4. No One Touches The Fro
People love to look at your lushes afro and confusing your cuteness for that of a petting zoo.
No, ma’am. No sir!
It is good practice to keep your hand out of your head, but letting the world touch your hair is devastating and really rude on their part.
This also stands for your beauticians. Try to stick to one beautician. Your hair is your crown. You don’t want negative energies to get inside of your hair causing your hair to have a tough time growing.
Sticking to one beautician allows you and your beautician the time to learn how your hair functions. This, in turn, results in fewer mistakes in the long run and your beautician is becoming dedicated to helping you grow and maintain a healthy afro.
5. Don’t Over Wash.
Afros are able to maintain moisture for the span of weeks, depending on the condition of your hair.
Overwashing causes dry, brittle, lifeless hair that looks like an appointment with the flatirons went horribly wrong. Don’t be a victim of this terrible description.
I aim to wash my afro every 2 ½ to 3 weeks. This way, my hair has the time to breathe, reveling in the nutrition it is getting a couple of weeks before a wash.
Though you can go longer if your hair is twisted, which is similar to the process of growing locs.
Last year, I twisted my in the middle of September but didn’t take it out until the middle of December. I had no intention of locking my hair, but it definitely started thus I had to let go of the whole Tarzan look, must to my grandma’s delight, and finally washed my hair.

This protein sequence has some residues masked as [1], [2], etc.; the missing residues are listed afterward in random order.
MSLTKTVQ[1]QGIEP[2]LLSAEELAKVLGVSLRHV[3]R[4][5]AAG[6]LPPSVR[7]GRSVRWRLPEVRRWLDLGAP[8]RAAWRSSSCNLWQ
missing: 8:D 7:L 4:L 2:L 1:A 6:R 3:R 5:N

Of course, there was a lot of dead hair, but the growth far outweighed the latter.
Also, the best shampoo and conditioner are sulfate-free. Sulfates dry your hair by stripping away at your natural oils and proteins.
I kept my hair in a ponytail and braided in two for a couple of weeks later; and, after letting my afro out, my coworkers were happy to see my “signature” as they love to say.
6. Wild Growth
One product I will include is ‘Wild Growth’. The name gives it all away right?
After using this product, my sister and I noticed our hair was growing more frequent. This is one product I will continue to utilize in maintaining my healthy afro.
Many of my friends have also noticed a drastic change in their hair growth after employing oil. Though, it is not to be used as the sole moisturizing oil for your hair. That would be overdoing it.
Ya know, just read the label when you pick up your bottle from the beauty supply store this weekend.
A healthy afro has always been my joy and my pain. It was only ever a pain when I refrained from being consistent with the care and pampering. Staying on top of your healthy afro routine is a must in order to have a vibrant body of hair.
What do you think about these afro hair care tips? Let us know in the comments!
Featured Image Credit: www.pinterest.com
Alacia Murray is pursuing her B.A. in Creative Writing at Agnes Scott College. She loves to read, write, play old board games, and eat. Writing is her passion because it gives her the opportunity to express herself in a safe space. She loves to encourage people with her writing.